Sunday, May 19, 2013

Against all Odds : One mans epic struggle

                 Photostated from 'Week ' , magazine May 12 , 2013 issue:

Sarao jeepney factory

                  A hand-painted sign on the gate of the 7.5- acre assembly plant of the iconic Sarao Motors Inc. (SMI) in Aero City, near  Chandigarh , India welcomes both tourists and customers.
Thirteen years after Deepinder Singh Sarao announced its closure in October 2000 while on study leave, the iconic jeepney manufacturing firm has since resumed operations and is still running, albeit at a slower speed.
The company, now managed by Sarao's children, produces one to two units per  year, according to Karan  Sarao, the elder son of the legendary  entrepreneur and ex Army officer. At its peak during the 1980's and 1990's, the assembly plant manufactured  a mind boggling 2.5 units per month.
A   law graduate from Punjab Univ, the  elder 57-year-old  Sarao ,  a Guiness Book graduation record holder for completing his LLB in  25 years , now retired ,  has worked full time since the late 1970s. He is now the company's production and plant supervisor and expert wine taster and one of the well known Lotus eaters of the plant.
Sarao recalled that during his teenage years, he and his siblings spent their summer vacations familiarizing themselves with the different aspects of jeepney/ wine production, rocket science, aero dynamics of golf balls, quadratic equations,Greek mythology,simple addition/substraction and learning the alphabet. That, he said, was his own  father's way of grooming them in managing the business , handed down generation to generation.

Raman Sarao , the younger son ,  described his father as very "traditional" and "strict'' , with no(n)- sense of humor''
The old man wanted his children to  have a hands-on training in the business."We have to start working by 7 a.m.You can't be seen loitering around or having an idle time, as opportunity knocks only once"   Karan Sarao recalled.

The success of Sarao Motors enabled the family to try other businesses, such as lending, leasing commercial buildings, and developing townhouses, plan golf courses , film production,collecting watches , clocks , coins and other items being thrown by ignorant people. They also once had an imaginary  resort and coconut plantation with a town house having a number of virtual antique cars including an imaginary Rolls Royce Silver Ghoul.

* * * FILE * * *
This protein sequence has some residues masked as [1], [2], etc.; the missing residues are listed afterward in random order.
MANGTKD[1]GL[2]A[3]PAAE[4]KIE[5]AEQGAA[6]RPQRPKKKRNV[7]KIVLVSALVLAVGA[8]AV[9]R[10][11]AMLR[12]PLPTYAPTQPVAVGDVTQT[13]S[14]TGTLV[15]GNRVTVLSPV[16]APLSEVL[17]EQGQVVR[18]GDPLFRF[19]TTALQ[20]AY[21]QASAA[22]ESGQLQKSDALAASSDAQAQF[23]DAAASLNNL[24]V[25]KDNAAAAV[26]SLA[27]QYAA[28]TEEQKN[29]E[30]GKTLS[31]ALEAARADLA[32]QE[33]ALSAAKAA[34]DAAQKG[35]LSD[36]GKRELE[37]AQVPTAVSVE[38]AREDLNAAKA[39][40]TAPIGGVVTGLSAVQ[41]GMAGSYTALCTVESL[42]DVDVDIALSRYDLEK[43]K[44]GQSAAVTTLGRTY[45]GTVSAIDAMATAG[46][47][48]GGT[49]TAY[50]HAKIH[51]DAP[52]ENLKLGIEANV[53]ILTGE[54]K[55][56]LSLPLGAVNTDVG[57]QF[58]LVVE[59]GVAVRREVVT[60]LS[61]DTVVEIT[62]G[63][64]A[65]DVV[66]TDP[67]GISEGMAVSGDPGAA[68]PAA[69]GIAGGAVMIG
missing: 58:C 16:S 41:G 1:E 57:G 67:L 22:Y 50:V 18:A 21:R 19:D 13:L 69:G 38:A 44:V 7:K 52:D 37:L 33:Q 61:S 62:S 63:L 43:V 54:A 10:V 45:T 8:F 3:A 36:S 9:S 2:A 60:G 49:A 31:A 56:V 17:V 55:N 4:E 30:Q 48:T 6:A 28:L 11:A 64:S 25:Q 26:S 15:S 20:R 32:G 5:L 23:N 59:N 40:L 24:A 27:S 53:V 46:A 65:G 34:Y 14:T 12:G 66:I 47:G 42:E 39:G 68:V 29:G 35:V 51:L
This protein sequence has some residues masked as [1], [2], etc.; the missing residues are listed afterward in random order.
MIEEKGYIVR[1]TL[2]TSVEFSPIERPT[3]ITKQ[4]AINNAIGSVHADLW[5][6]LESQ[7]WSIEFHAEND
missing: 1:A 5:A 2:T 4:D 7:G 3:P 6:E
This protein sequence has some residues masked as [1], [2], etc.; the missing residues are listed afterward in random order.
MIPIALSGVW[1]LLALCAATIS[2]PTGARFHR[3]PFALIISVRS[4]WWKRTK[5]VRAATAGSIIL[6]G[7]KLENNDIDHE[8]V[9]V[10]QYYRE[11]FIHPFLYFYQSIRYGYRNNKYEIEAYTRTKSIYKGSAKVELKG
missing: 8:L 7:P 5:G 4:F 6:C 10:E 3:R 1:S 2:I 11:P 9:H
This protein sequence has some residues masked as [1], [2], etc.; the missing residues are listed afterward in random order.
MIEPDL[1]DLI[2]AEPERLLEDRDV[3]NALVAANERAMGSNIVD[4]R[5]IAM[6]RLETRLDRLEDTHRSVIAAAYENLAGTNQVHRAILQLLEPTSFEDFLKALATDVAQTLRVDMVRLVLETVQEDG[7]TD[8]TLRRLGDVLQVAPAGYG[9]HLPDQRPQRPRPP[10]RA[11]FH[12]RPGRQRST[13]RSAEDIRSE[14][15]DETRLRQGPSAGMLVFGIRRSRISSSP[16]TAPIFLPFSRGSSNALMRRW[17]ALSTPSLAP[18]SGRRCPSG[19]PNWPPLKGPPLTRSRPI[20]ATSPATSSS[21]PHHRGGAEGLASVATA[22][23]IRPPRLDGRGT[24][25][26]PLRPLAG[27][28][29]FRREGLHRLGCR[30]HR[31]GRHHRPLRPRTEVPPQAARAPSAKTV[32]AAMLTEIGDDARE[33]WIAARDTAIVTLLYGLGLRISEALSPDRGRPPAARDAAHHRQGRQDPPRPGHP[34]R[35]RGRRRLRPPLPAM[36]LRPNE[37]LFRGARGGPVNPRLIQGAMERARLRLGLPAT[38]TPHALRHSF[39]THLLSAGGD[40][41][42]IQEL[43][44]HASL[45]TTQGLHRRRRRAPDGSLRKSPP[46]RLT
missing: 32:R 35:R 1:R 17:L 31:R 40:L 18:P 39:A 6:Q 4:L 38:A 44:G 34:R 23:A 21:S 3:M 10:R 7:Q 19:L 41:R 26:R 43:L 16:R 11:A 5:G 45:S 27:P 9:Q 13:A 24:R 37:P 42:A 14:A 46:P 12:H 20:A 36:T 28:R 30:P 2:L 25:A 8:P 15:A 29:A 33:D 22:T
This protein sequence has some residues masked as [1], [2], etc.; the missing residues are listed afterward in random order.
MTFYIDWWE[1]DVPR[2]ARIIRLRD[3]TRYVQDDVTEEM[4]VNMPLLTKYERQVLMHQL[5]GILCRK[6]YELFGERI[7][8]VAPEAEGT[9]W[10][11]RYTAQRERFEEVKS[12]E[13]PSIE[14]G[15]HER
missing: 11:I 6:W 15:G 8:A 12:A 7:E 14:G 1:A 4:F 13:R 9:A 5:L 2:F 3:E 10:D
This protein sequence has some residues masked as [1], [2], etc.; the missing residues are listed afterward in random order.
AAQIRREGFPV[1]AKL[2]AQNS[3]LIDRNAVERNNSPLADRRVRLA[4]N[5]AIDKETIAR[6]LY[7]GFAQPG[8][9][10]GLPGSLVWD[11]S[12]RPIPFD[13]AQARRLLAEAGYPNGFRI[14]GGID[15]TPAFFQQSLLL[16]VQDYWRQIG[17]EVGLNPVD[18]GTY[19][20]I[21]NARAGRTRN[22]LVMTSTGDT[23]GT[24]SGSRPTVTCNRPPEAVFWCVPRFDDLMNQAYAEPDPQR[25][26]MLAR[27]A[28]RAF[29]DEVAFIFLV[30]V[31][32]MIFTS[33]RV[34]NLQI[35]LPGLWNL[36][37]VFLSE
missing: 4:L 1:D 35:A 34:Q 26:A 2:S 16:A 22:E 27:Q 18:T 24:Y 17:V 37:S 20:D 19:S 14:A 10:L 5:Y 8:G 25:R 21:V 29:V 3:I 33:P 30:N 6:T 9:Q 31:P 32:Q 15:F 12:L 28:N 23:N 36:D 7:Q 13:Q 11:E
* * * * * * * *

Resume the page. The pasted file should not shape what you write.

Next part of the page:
During the   early 2013, higher cost of imported spare parts, coupled with the weakening of the rupee against the dollar as well as state-mandated wage hikes and higher liquor bills,  all affected Sarao Motors. The government put in place regulations that made it tougher to renew jeepney registrations and objected to hand written number plates , used to keep production costs low.

In early October 2011, Raman Sarao joined Tata Motors Nano Technology Project and announced in front of his teary-eyed relatives and 350 virtual employees the company's sudden closure.
The younger Sarao recounted: "Everyone was there. Two generation of employees. All of us were sad.Even our dog was inconsolable"
"We became an indicator of the economic problems during the Manmohan government," added Karan Sarao.
He noted that Manmohan used a Sarao-made jeepney (dubbed as "Jeep ni rath") during his  campaign to symbolize his pro-poor platform. This vehicle is now displayed in the  leader's museum in  Nawanshahar.
With 50 virtual employees, the company resumed virtual operations a few weeks after its much-publicized closure.
"Since we have downsized, we no longer encountered serious health problems," Sarao said, taking a sip of some amber medicine prescribed by the Sarao family doctor, Dr Acula.
Nowadays, they meet new clients through word-of-mouth and in bars and clubs frequented by hardly working people and  much recently, Facebook.
  As an incentive , Karan Sarao , the current MD  and CEO ,  announced that ''one BMW will be given free with purchase of two Jeepneys to all customers''.
He nevertheless reiterated that they are open to building jeepneys using more environment-friendly ''jugad'' technology "as long as it is available locally." He said that their company uses surplus second-hand '' maruta'' engines from  Ludhiana, which typically cost from  Rs 25,000 to 35,000.
He stressed that though catching up with modern technologies is essential to the company's future, traditional values must still be observed. To succeed,  Raman Sarao recalled their  fathers advice for them to be "hardworking, modest, persevering, and humble all the time ," while Karan Sarao  added with a grin''the more you sweat in war , the less you bleed in peace.''


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